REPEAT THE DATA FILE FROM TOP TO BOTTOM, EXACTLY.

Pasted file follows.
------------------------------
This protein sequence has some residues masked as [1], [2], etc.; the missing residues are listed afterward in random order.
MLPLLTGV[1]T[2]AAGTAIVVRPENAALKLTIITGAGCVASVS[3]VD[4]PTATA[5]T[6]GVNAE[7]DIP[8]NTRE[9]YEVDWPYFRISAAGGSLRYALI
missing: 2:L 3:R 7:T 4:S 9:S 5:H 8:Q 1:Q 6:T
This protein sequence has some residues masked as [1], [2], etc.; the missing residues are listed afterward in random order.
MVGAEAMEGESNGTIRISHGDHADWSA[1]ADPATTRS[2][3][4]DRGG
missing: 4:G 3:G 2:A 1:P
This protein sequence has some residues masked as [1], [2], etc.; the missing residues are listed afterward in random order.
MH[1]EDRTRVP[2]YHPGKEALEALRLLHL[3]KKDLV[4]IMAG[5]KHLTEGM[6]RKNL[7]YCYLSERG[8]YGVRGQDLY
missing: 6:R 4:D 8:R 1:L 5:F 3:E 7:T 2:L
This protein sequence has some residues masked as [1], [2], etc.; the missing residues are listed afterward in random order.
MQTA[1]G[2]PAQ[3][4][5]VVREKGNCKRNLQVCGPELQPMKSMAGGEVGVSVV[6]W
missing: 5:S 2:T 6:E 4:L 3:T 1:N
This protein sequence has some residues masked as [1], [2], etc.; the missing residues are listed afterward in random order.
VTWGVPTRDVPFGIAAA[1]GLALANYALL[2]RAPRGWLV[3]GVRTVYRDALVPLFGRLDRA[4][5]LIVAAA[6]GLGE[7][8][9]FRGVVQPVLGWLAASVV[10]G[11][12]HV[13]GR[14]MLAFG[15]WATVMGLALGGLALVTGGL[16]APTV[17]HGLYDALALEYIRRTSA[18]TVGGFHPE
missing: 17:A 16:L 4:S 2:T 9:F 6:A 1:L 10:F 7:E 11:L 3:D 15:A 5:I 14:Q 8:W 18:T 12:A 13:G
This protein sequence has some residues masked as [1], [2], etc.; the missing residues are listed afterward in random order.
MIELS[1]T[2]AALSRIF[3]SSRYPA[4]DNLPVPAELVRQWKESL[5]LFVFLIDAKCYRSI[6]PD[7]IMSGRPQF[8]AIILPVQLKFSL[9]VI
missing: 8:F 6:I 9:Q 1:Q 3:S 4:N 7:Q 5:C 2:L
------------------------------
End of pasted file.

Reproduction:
This protein sequence has some residues masked as [1], [2], etc.; the missing residues are listed afterward in random order.
MLPLLTGV[1]T[2]AAGTAIVVRPENAALKLTIITGAGCVASVS[3]VD[4]PTATA[5]T[6]GVNAE[7]DIP[8]NTRE[9]YEVDWPYFRISAAGGSLRYALI
missing: 2:L 3:R 7:T 4:S 9:S 5:H 8:Q 1:Q 6:T
This protein sequence has some residues masked as [1], [2], etc.; the missing residues are listed afterward in random order.
MVGAEAMEGESNGTIRISHGDHADWSA[1]ADPATTRS[2][3][4]DRGG
missing: 4:G 3:G 2:A 1:P
This protein sequence has some residues masked as [1], [2], etc.; the missing residues are listed afterward in random order.
MH[1]EDRTRVP[2]YHPGKEALEALRLLHL[3]KKDLV[4]IMAG[5]KHLTEGM[6]RKNL[7]YCYLSERG[8]YGVRGQDLY
missing: 6:R 4:D 8:R 1:L 5:F 3:E 7:T 2:L
This protein sequence has some residues masked as [1], [2], etc.; the missing residues are listed afterward in random order.
MQTA[1]G[2]PAQ[3][4][5]VVREKGNCKRNLQVCGPELQPMKSMAGGEVGVSVV[6]W
missing: 5:S 2:T 6:E 4:L 3:T 1:N
This protein sequence has some residues masked as [1], [2], etc.; the missing residues are listed afterward in random order.
VTWGVPTRDVPFGIAAA[1]GLALANYALL[2]RAPRGWLV[3]GVRTVYRDALVPLFGRLDRA[4][5]LIVAAA[6]GLGE[7][8][9]FRGVVQPVLGWLAASVV[10]G[11][12]HV[13]GR[14]MLAFG[15]WATVMGLALGGLALVTGGL[16]APTV[17]HGLYDALALEYIRRTSA[18]TVGGFHPE
missing: 17:A 16:L 4:S 2:T 9:F 6:A 1:L 10:F 7:E 11:L 3:D 15:A 5:I 14:Q 8:W 18:T 12:A 13:G
This protein sequence has some residues masked as [1], [2], etc.; the missing residues are listed afterward in random order.
MIELS[1]T[2]AALSRIF[3]SSRYPA[4]DNLPVPAELVRQWKESL[5]LFVFLIDAKCYRSI[6]PD[7]IMSGRPQF[8]AIILPVQLKFSL[9]VI
missing: 8:F 6:I 9:Q 1:Q 3:S 4:N 7:Q 5:C 2:L